Published In

Geophysical Journal International

Document Type


Publication Date



Global Positioning System, Deformations (Mechanics), Earthquakes -- Mexico


We invert ∼25 yr of campaign and continuous Global Positioning System daily positions at 62 sites in southwestern Mexico to estimate co-seismic and post-seismic afterslip solutions for the 1995 Mw = 8.0 Colima–Jalisco and the 2003 Mw = 7.5 Tecomán earthquakes, and the long-term velocity of each GPS site. Estimates of the viscoelastic effects of both earthquakes from a 3-D model with an elastic crust and subducting slab, and linear Maxwell viscoelastic mantle are used to correct the GPS position time-series prior to our time-dependent inversions. The preferred model, which optimizes the fit to data from several years of rapid post-seismic deformation after the larger 1995 earthquake, has a mantle Maxwell time of 15 yr (viscosity of 2 × 1019 Pa s), although upper-mantle viscosities as low as 5 × 1018 Pa s cannot be excluded. Our geodetic slip solutions for both earthquakes agree well with previous estimates derived from seismic data or via static co-seismic offset modelling. The afterslip solutions for both earthquakes suggest that most afterslip coincided with the rupture areas or occurred farther downdip and had cumulative moments similar to or larger than the co-seismic moments. Afterslip thus appears to relieve significant stress along the Rivera plate subduction interface, including the area of the interface between a region of deep non-volcanic tremor and the shallower seismogenic zone. We compare the locations of the seismogenic zone, afterslip and tremor in our study area to those of the neighbouring Guerrero and Oaxaca segments of the Mexico subduction zone. Our newly derived interseismic GPS site velocities, the first for western Mexico that are corrected for the co-seismic and post-seismic effects of the 1995 and 2003 earthquakes, are essential for future estimates of the interseismic subduction interface locking and hence the associated seismic hazard.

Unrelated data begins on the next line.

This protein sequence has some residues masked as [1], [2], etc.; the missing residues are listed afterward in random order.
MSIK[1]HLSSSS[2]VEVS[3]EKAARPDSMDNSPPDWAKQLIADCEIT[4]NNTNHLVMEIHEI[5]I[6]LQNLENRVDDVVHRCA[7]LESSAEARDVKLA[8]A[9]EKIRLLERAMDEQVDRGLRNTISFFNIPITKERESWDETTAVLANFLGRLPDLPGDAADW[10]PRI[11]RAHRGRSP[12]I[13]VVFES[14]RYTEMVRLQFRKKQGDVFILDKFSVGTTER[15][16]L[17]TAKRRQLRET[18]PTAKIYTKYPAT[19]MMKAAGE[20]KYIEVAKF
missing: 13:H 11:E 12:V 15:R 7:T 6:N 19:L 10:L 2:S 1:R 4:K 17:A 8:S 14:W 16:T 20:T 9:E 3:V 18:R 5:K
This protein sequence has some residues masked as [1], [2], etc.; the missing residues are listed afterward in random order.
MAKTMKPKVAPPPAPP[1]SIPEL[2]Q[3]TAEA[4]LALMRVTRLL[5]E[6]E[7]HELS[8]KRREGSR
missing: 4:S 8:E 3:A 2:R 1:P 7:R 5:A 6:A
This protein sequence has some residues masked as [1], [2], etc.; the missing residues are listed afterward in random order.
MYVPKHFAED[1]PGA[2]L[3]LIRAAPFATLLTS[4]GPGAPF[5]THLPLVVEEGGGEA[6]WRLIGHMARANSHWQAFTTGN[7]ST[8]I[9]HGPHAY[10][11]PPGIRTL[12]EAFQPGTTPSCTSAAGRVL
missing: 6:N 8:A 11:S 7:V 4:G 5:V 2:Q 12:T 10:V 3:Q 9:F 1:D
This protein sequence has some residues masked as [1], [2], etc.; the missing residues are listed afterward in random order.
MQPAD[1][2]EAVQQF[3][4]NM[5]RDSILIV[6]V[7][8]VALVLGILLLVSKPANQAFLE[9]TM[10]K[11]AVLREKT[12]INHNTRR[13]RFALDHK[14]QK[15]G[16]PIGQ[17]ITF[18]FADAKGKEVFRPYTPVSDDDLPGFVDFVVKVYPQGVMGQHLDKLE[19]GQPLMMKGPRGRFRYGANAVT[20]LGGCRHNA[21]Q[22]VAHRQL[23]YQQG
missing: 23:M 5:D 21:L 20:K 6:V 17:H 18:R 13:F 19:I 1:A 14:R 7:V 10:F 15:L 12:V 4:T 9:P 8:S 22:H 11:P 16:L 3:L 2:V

Copyright (c) 2022 The Authors

Creative Commons License

This work is licensed under a Creative Commons Attribution 4.0 International License.



Persistent Identifier

Included in

Geology Commons